239 scientists from over 30 countries urge WHO to tell the world about airborne spread of coronavirus

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At least 239 scientists from over 30 countries are urging the World Health Organization to address the airborne transmission of COVID-19, a scary development that may mean coronavirus can be contracted by just being in the same room with an infected person even if they are six feet away.

Most public health guidelines have focused on social distancing measures, hand hygiene and respiratory etiquette, including precautions to avoid droplets, especially because of the belief one needed to come into close contact with an infected person to contract the coronavirus.

However, the scientists now say there is growing evidence the virus can spread indoors through aerosols that linger in the air and can be infectious even in smaller quantities than previously thought.

In a forthcoming paper shared with The Washington Post ahead of publication this week in the journal Clinical Infectious Diseases and titled “It is Time to Address Airborne Transmission of Covid-19,” the 239 signatories to the paper say the potential of the virus to spread via airborne transmission has not been fully appreciated even by public health institutions such as the WHO.

“The fact that scientists resorted to a paper to pressure the WHO is unusual, analysts said, and is likely to renew questions about the WHO’s messaging,” The Post said.

“There is no reason for fear. It is not like the virus has changed. We think it has been transmitted this way all along,” said Jose Jimenez, a chemist at the University of Colorado who signed the paper. “Knowing about it helps target the measures to control the pandemic more accurately.”

Co-author Donald Milton, a professor of environmental health at the University of Maryland, said the WHO’s apparent reluctance to emphasize this aspect of the virus’s ability to spread is probably because of the difficulty identifying tiny infectious particles.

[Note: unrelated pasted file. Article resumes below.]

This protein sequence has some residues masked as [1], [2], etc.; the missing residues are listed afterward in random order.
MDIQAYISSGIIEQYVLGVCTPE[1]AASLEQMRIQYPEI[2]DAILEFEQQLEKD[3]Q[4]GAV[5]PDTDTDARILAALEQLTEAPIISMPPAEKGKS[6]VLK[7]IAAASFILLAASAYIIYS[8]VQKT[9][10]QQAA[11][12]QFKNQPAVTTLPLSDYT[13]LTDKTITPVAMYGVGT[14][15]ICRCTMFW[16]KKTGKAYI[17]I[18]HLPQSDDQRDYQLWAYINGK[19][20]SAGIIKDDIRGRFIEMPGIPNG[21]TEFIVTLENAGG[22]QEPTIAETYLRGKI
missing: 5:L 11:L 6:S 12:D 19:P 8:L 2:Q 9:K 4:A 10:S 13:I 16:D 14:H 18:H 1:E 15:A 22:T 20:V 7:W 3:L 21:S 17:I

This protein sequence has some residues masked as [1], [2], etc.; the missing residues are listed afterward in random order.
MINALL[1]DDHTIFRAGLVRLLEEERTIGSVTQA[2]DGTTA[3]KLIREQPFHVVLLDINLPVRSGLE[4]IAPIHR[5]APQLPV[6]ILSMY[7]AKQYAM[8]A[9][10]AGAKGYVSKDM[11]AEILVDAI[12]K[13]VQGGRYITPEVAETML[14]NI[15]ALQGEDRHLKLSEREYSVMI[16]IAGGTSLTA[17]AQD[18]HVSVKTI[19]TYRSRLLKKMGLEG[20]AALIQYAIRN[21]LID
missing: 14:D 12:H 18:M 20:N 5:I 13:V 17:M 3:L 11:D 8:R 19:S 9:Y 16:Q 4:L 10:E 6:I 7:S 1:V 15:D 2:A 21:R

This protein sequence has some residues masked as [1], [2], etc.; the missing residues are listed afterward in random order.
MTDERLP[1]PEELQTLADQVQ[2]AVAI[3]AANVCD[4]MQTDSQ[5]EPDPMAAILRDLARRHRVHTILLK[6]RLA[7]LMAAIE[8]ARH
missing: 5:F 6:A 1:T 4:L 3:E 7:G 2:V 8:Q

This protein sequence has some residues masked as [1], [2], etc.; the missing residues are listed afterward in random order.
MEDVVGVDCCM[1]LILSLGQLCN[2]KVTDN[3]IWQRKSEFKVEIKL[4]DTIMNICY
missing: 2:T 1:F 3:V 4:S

“It is easy to find virus on surfaces, on hands, in large drops,” he said in an emailed statement. “But, it is very hard to find much less culture virus from the air — it is a major technical challenge and naive investigators routinely fail to find it. . . .

“Because a person breathes 10,000 to 15,000 liters of air a day and it only takes one infectious dose in that volume of air, sampling 100 or even 1000 liters of air and not finding virus is meaningless.”

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Simon Ateba
Simon Ateba
Based in Washington, District of Columbia, United States of America, Simon leads a brilliant team of reporters, freelance journalists, analysts, researchers and contributors from around the world to run TODAY NEWS AFRICA as editor-in-chief. Simon Ateba's journalistic experience spans over 10 years and covers many beats, including business and investment, information technology, politics, diplomacy, human rights, science reporting and much more. Write him: simonateba@todaynewsafrica.com

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